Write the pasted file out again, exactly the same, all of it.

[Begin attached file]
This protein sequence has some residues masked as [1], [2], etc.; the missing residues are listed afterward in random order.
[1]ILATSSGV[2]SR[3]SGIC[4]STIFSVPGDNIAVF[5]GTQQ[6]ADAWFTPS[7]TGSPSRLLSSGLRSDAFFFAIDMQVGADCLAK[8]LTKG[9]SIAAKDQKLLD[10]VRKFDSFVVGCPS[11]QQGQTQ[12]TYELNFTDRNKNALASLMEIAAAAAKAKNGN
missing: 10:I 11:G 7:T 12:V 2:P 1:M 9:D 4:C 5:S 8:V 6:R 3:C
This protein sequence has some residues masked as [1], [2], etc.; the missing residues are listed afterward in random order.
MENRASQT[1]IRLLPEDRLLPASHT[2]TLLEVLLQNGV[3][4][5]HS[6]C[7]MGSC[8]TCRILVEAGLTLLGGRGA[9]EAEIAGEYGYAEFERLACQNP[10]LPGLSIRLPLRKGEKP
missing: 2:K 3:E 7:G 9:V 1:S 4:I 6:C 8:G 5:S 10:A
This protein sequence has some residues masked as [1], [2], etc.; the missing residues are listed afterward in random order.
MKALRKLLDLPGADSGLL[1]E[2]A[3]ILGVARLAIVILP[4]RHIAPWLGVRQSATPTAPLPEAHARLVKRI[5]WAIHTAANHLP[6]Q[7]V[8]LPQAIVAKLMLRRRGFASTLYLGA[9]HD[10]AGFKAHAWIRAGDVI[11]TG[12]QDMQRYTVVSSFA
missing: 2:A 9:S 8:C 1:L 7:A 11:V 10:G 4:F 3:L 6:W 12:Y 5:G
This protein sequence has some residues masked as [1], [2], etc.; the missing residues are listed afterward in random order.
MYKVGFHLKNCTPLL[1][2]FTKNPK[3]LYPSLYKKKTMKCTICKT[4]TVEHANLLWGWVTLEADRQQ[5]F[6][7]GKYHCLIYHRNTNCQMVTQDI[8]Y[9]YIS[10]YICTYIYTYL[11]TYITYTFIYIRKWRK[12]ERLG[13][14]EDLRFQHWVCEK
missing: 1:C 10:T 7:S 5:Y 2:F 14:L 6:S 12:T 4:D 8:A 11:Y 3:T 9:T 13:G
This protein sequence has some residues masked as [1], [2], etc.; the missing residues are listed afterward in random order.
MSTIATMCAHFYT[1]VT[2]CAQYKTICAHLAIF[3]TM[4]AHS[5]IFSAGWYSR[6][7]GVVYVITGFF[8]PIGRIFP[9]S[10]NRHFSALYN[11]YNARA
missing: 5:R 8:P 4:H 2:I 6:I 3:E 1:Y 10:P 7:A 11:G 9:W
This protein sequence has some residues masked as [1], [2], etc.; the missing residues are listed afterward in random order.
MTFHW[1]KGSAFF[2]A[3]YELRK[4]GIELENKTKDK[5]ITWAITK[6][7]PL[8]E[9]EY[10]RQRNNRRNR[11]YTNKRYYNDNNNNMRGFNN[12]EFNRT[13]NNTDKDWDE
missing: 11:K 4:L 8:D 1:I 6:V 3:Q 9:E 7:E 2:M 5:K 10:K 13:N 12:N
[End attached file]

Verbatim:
This protein sequence has some residues masked as [1], [2], etc.; the missing residues are listed afterward in random order.
[1]ILATSSGV[2]SR[3]SGIC[4]STIFSVPGDNIAVF[5]GTQQ[6]ADAWFTPS[7]TGSPSRLLSSGLRSDAFFFAIDMQVGADCLAK[8]LTKG[9]SIAAKDQKLLD[10]VRKFDSFVVGCPS[11]QQGQTQ[12]TYELNFTDRNKNALASLMEIAAAAAKAKNGN
missing: 10:I 11:G 7:T 12:V 2:P 1:M 9:D 4:C 5:S 8:V 6:R 3:C
This protein sequence has some residues masked as [1], [2], etc.; the missing residues are listed afterward in random order.
MENRASQT[1]IRLLPEDRLLPASHT[2]TLLEVLLQNGV[3][4][5]HS[6]C[7]MGSC[8]TCRILVEAGLTLLGGRGA[9]EAEIAGEYGYAEFERLACQNP[10]LPGLSIRLPLRKGEKP
missing: 2:K 3:E 7:G 9:V 1:S 4:I 6:C 8:G 5:S 10:A
This protein sequence has some residues masked as [1], [2], etc.; the missing residues are listed afterward in random order.
MKALRKLLDLPGADSGLL[1]E[2]A[3]ILGVARLAIVILP[4]RHIAPWLGVRQSATPTAPLPEAHARLVKRI[5]WAIHTAANHLP[6]Q[7]V[8]LPQAIVAKLMLRRRGFASTLYLGA[9]HD[10]AGFKAHAWIRAGDVI[11]TG[12]QDMQRYTVVSSFA
missing: 2:A 9:S 8:C 1:L 7:A 11:V 10:G 4:F 3:L 6:W 12:Y 5:G
This protein sequence has some residues masked as [1], [2], etc.; the missing residues are listed afterward in random order.
MYKVGFHLKNCTPLL[1][2]FTKNPK[3]LYPSLYKKKTMKCTICKT[4]TVEHANLLWGWVTLEADRQQ[5]F[6][7]GKYHCLIYHRNTNCQMVTQDI[8]Y[9]YIS[10]YICTYIYTYL[11]TYITYTFIYIRKWRK[12]ERLG[13][14]EDLRFQHWVCEK
missing: 1:C 10:T 7:S 5:Y 2:F 14:L 6:S 12:T 4:D 8:A 11:Y 3:T 9:T 13:G
This protein sequence has some residues masked as [1], [2], etc.; the missing residues are listed afterward in random order.
MSTIATMCAHFYT[1]VT[2]CAQYKTICAHLAIF[3]TM[4]AHS[5]IFSAGWYSR[6][7]GVVYVITGFF[8]PIGRIFP[9]S[10]NRHFSALYN[11]YNARA
missing: 5:R 8:P 4:H 2:I 6:I 3:E 1:Y 10:P 7:A 11:G 9:W
This protein sequence has some residues masked as [1], [2], etc.; the missing residues are listed afterward in random order.
MTFHW[1]KGSAFF[2]A[3]YELRK[4]GIELENKTKDK[5]ITWAITK[6][7]PL[8]E[9]EY[10]RQRNNRRNR[11]YTNKRYYNDNNNNMRGFNN[12]EFNRT[13]NNTDKDWDE
missing: 11:K 4:L 8:D 1:I 6:V 3:Q 9:E 7:E 2:M 5:K 10:K 13:N 12:N